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2023 Study: Medical Cannabis for Cancer Symptoms

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Medical Cannabis for Cancer Symptoms Study

A 2023 report entitled "Use of Medical Cannabis in Cancer-related Symptoms: A Systematic Review" that was published in the Journal of Clinical Oncology explored the potential efficacy of medical cannabis (MC) in cancer-related symptoms (CRS).

A woman undergoing a breast cancer examination.
Does cannabis help cancer symptoms?

The reported noted that the use of medical cannabis is increasing "due to its alleged potential effects amongst various diseases. In this sense, there are many papers trying to demonstrate its benefits in cancer-related symptoms."


The reported noted that the use of medical cannabis is increasing "due to its alleged potential effects amongst various diseases."

The scientists performed their research using a number of online medical and scientific databases, including PUBMED, EMBASE, LILACS, and WEBScience. They employed the following keyword search terms: Medical cannabis OR cannabinoids OR dronabinol OR tetrahydrocannabinol OR AND nausea OR vomiting OR chemotherapy OR cancer OR pain OR cachexia OR anorexia. This research included prior studies from January 2010 to January 2023.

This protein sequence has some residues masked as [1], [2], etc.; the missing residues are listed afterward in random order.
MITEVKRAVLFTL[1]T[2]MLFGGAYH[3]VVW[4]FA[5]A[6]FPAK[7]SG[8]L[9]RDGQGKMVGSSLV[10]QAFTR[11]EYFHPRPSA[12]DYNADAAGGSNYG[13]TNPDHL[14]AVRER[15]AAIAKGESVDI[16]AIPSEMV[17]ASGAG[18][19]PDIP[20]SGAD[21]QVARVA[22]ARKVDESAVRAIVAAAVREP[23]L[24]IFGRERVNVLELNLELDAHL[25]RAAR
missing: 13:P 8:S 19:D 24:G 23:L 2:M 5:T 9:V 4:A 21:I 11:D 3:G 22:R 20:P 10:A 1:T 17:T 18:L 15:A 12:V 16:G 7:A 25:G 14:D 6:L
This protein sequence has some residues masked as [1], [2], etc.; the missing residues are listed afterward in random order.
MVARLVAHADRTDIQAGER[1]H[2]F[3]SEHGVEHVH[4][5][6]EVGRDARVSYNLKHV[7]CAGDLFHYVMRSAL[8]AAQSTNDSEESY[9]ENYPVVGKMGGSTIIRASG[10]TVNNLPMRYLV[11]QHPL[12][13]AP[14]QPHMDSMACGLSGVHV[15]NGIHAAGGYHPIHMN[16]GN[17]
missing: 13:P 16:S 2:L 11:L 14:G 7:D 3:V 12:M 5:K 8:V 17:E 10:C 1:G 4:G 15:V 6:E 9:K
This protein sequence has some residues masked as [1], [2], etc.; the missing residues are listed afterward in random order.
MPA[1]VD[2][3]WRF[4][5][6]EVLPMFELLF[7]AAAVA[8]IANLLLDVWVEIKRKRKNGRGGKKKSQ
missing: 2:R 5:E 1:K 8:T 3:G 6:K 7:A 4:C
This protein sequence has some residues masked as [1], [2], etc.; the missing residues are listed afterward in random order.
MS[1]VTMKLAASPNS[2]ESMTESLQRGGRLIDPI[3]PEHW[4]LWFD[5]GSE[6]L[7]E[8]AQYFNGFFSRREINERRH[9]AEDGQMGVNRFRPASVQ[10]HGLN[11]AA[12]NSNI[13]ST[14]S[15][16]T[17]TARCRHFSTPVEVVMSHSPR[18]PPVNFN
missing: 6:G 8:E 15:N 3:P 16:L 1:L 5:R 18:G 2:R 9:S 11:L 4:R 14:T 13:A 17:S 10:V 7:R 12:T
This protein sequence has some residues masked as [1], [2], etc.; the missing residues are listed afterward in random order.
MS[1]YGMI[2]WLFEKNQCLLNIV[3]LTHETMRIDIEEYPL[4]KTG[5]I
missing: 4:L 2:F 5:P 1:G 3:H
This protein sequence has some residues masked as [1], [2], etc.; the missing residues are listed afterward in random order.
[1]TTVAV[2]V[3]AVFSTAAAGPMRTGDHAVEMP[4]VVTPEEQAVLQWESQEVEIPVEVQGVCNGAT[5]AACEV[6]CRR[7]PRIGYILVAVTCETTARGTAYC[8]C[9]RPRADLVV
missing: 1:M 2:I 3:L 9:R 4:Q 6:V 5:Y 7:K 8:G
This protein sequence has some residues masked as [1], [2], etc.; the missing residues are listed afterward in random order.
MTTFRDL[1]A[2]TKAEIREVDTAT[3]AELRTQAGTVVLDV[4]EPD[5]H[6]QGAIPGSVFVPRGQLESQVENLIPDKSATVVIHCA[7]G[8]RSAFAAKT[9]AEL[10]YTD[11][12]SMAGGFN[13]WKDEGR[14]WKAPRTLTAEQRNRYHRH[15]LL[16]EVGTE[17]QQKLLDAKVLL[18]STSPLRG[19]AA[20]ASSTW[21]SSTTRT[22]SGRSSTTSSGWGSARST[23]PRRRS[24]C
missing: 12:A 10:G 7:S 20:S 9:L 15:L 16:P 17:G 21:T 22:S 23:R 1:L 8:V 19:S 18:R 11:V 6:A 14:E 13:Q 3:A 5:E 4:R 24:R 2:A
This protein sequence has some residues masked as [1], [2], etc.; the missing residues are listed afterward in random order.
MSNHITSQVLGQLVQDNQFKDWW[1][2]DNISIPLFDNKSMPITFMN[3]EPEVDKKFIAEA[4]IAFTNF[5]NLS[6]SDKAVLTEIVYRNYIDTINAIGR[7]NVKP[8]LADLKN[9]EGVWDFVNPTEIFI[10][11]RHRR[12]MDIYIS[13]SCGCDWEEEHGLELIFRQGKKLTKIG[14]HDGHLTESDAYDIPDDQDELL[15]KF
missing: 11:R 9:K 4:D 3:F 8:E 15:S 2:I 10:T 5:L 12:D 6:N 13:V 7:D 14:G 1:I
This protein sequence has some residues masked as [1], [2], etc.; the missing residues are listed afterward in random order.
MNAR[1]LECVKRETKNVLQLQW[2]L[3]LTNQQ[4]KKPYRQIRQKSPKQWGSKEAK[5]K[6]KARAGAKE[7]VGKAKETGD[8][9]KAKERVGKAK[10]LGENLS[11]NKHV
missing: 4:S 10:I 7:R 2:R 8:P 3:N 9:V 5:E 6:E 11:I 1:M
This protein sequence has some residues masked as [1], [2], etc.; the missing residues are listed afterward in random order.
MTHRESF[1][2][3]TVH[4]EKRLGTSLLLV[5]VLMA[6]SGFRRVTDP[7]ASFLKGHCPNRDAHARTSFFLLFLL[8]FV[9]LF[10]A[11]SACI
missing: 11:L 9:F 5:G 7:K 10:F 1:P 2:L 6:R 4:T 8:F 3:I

A cannabis tincture.
Cannabis may help cancer symptoms

Medical Cannabis for Cancer Symptoms Results

Medical Cannabis for Cancer Symptoms. This research uncovered 304 randomized controlled trials (RCTs). "After excluding the ones that did not meet the inclusion criteria, repeated articles, and non-published trials, we ended up with [only] nine papers," reported the paper. The study reported that the majority of these studies employed oral sprays featuring a combination of the cannabinoids CBD and THC.


"The study reported that the majority of these studies employed oral sprays featuring a combination of the cannabinoids CBD and THC."

The scientists concluded that medical cannabis "may have a potential effect in CRS," but that "more RCTs are needed [because the] current literature presents low quality evidence for its use. Up to now, there is no clear data to encourage its use."


View the original study.

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